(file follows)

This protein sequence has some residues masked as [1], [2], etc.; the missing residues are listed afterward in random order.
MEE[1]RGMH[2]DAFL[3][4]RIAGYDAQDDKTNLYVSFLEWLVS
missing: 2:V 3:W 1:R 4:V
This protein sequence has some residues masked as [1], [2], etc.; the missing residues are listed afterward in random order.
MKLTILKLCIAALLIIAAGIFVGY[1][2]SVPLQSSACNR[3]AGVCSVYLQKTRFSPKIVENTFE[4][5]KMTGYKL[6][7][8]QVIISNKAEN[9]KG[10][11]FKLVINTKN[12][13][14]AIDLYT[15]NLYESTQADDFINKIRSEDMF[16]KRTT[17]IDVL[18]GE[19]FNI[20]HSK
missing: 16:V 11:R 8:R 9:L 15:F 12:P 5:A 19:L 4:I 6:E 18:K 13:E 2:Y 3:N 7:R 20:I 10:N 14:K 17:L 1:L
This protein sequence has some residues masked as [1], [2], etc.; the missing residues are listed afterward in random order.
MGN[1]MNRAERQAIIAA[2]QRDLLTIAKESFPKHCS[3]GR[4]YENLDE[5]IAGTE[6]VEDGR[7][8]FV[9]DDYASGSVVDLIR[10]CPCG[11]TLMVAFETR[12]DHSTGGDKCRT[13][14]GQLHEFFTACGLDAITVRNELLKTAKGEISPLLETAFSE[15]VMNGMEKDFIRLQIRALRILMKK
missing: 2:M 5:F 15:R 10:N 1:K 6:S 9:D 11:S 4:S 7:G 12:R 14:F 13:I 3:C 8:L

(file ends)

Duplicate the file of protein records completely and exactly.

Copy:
This protein sequence has some residues masked as [1], [2], etc.; the missing residues are listed afterward in random order.
MEE[1]RGMH[2]DAFL[3][4]RIAGYDAQDDKTNLYVSFLEWLVS
missing: 2:V 3:W 1:R 4:V
This protein sequence has some residues masked as [1], [2], etc.; the missing residues are listed afterward in random order.
MKLTILKLCIAALLIIAAGIFVGY[1][2]SVPLQSSACNR[3]AGVCSVYLQKTRFSPKIVENTFE[4][5]KMTGYKL[6][7][8]QVIISNKAEN[9]KG[10][11]FKLVINTKN[12][13][14]AIDLYT[15]NLYESTQADDFINKIRSEDMF[16]KRTT[17]IDVL[18]GE[19]FNI[20]HSK
missing: 16:V 11:R 8:R 9:L 15:F 12:P 5:A 19:L 4:I 6:E 18:K 13:E 2:Y 3:N 7:R 20:I 10:N 14:K 17:L 1:L
This protein sequence has some residues masked as [1], [2], etc.; the missing residues are listed afterward in random order.
MGN[1]MNRAERQAIIAA[2]QRDLLTIAKESFPKHCS[3]GR[4]YENLDE[5]IAGTE[6]VEDGR[7][8]FV[9]DDYASGSVVDLIR[10]CPCG[11]TLMVAFETR[12]DHSTGGDKCRT[13][14]GQLHEFFTACGLDAITVRNELLKTAKGEISPLLETAFSE[15]VMNGMEKDFIRLQIRALRILMKK
missing: 2:M 5:F 15:R 10:N 1:K 6:S 9:D 11:S 4:S 7:G 12:R 14:F 13:I 3:C 8:L